Schoolgirls on sunscreen mission
Three schoolgirls have joined an effort to outlaw sunscreens that can damage coral reefs.
Maya Rajeh, 14, Daphne Szakats, 13, and Jaedyn Judd, 14, of Somersfield Academy, used their community service project to highlight research that showed the damage ingredients in some sunscreens did to reefs.
Daphne said: “The chemicals damage the coral’s DNA which makes them struggle to reproduce and can cause coral bleaching.
“It is really important because reefs are so important to Bermuda’s economy and our safety as they protect us from storms. We thought it was a really good issue because it really relates to our community.”
She added the chemicals, oxybenzone and octinoxate, had also been linked to health problems in humans, including cancer, although more research needed to be done.
Maya added: “Last year my family and I went to Hawaii and it was the first time we had really heard about reef safe sunscreens. We thought it would be a good project to work on in Bermuda.”
The three are working with Nesi Armstrong, Bermudian representative of reef safe sunscreen Raw Essentials, along with environmentalists, to lobby the government for a ban on reef damaging sunscreens.
They also want sunscreen dispensaries set up at key spots around the island.
The girls said found out about Ms Armstrong and her product, which was used by teams in the 35th America’s Cup when it was hosted here, after they researched the subject.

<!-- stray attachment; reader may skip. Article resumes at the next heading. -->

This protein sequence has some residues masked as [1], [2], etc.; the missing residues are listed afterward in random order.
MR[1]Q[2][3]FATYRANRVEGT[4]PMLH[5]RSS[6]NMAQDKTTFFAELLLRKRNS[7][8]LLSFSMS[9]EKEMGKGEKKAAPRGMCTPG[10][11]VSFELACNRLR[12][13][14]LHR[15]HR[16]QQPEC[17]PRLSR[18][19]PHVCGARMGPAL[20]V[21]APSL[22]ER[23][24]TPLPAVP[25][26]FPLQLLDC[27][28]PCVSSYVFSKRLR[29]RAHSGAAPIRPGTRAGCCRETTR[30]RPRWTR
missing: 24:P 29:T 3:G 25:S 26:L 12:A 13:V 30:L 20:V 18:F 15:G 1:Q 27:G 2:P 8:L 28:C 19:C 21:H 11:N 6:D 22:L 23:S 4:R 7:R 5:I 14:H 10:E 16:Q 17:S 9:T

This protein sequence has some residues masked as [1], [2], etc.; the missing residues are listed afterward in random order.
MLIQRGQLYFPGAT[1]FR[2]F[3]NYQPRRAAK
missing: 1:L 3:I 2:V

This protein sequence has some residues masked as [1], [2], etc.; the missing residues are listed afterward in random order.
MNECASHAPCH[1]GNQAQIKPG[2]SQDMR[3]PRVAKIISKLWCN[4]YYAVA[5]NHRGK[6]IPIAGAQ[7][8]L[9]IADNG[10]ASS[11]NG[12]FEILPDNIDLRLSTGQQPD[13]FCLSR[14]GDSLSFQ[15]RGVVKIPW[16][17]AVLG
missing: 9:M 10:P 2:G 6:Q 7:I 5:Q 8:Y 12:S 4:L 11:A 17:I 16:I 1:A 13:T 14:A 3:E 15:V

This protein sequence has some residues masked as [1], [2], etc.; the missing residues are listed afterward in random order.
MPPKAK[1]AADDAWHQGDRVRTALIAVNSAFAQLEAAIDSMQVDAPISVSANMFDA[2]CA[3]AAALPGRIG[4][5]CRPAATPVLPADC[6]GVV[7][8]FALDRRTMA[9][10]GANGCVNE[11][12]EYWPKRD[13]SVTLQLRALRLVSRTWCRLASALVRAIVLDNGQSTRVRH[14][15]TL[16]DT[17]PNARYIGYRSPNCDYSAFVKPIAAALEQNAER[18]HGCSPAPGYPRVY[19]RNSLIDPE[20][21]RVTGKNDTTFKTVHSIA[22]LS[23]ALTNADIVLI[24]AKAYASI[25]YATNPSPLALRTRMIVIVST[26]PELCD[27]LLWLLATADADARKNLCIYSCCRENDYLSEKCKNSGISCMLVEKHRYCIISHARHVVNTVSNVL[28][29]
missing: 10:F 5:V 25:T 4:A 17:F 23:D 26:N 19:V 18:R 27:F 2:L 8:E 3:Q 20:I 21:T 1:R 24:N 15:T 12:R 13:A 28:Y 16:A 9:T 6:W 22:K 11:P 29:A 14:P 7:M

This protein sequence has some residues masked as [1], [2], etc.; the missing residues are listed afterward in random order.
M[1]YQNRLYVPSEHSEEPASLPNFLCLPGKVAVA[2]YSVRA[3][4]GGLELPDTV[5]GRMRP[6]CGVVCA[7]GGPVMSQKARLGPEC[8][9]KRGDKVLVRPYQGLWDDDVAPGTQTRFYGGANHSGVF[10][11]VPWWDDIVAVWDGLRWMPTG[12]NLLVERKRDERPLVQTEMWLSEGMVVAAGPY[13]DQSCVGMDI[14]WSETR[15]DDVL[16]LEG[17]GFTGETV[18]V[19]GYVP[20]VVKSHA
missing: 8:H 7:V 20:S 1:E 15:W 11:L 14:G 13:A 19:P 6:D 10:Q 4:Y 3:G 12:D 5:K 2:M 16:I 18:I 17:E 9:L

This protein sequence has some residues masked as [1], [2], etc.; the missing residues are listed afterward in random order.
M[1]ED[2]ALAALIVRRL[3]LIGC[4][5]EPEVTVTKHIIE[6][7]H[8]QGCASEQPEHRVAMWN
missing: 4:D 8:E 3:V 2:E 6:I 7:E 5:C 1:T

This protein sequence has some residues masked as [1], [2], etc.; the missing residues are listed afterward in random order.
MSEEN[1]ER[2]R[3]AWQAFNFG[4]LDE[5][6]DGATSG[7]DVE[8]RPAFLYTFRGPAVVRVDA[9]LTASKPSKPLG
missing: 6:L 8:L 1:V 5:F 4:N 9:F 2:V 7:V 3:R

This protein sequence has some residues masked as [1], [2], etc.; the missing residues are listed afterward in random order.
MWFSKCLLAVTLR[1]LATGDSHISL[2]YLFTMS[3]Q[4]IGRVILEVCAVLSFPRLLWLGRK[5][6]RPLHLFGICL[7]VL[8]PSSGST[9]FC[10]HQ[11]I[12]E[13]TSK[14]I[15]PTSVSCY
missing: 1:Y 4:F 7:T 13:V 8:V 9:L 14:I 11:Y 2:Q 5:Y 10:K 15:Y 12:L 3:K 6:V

Daphne said: “Nesi said she would consider bringing us to government to get us involved which would be a really good opportunity for us because we are really passionate about it.
“It is a really underrated issue that is important to Bermuda and for the community because reefs bring in so much to the economy, and they are beautiful and we want to keep them alive.”
Jaedyn added: “We had three main goals — we went to the beaches and handed out samples of the Raw Elements reef safe sunscreen, we presented to students in school and handed out samples and our third goal is to put a dispenser in our school but that is not finalised yet.”
The girls will give a presentation on their work at the community project fair at Somersfield Academy on May 29, which is open to the public.
Hawaii last year became the first US state to ban the sale of sunscreens with oxybenzone and octinoxate and Key West in Florida did the same this year.
Craig Downs, the executive director of the non-profit Haereticus Environmental Laboratory, and colleagues from the US National Oceanic and Atmospheric Administration and other institutions, found in 2016 that young coral exposed to oxybenzone and octinoxate developed problems, including coral bleaching, which damages its DNA and leaves it vulnerable to infection.
Raw Elements is the official sunscreen of the Bermuda Cancer and Health Centre which also supports a ban of products containing the chemicals.
Other organisations that support a ban include environmental charities Greenrock and Keep Bermuda Beautiful.
Ms Armstrong said: “It takes more than one person. When the girls came along I felt so happy, it shows what can happen when you put what you are doing out into the universe.
“I partnered with Greenrock, KBB and BCHC and I have the support of Hawaiian senator Will Espero in getting legislation passed here.
“I am trying to get dispensers in schools and hotels, national parks and beaches.”
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